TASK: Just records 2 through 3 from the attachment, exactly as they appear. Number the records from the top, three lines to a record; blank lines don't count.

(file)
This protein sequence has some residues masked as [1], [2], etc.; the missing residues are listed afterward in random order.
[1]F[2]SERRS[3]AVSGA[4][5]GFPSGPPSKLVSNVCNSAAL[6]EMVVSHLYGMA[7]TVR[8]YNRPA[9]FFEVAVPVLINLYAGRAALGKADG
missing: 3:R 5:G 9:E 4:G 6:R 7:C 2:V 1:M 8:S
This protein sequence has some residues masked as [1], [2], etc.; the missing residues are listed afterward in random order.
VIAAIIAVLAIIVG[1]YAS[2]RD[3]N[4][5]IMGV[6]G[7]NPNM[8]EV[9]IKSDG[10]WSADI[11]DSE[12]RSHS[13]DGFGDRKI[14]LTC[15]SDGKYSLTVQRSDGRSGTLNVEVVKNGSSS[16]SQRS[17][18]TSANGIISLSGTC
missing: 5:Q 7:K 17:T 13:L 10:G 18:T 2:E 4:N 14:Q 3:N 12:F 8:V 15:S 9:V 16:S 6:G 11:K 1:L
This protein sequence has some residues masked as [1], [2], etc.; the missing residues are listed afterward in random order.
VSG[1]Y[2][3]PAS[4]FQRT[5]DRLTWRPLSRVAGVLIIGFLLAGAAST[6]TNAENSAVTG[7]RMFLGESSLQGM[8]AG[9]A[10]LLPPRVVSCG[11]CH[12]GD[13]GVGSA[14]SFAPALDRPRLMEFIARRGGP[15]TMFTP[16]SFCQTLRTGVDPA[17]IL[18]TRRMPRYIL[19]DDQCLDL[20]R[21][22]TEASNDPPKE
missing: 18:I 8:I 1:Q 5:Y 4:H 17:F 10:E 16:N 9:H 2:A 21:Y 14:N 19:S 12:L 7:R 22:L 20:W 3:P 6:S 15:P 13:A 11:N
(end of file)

This protein sequence has some residues masked as [1], [2], etc.; the missing residues are listed afterward in random order.
VIAAIIAVLAIIVG[1]YAS[2]RD[3]N[4][5]IMGV[6]G[7]NPNM[8]EV[9]IKSDG[10]WSADI[11]DSE[12]RSHS[13]DGFGDRKI[14]LTC[15]SDGKYSLTVQRSDGRSGTLNVEVVKNGSSS[16]SQRS[17][18]TSANGIISLSGTC
missing: 5:Q 7:K 17:T 13:L 10:G 18:T 2:E 4:N 14:Q 3:N 12:F 8:V 15:S 9:V 16:S 6:G 11:K 1:L
This protein sequence has some residues masked as [1], [2], etc.; the missing residues are listed afterward in random order.
VSG[1]Y[2][3]PAS[4]FQRT[5]DRLTWRPLSRVAGVLIIGFLLAGAAST[6]TNAENSAVTG[7]RMFLGESSLQGM[8]AG[9]A[10]LLPPRVVSCG[11]CH[12]GD[13]GVGSA[14]SFAPALDRPRLMEFIARRGGP[15]TMFTP[16]SFCQTLRTGVDPA[17]IL[18]TRRMPRYIL[19]DDQCLDL[20]R[21][22]TEASNDPPKE
missing: 18:I 8:I 1:Q 5:Y 4:H 17:F 10:E 16:N 9:H 2:A 21:Y 14:N 19:S 12:L 7:R 22:L 20:W 3:P 6:S 15:P 13:A 11:N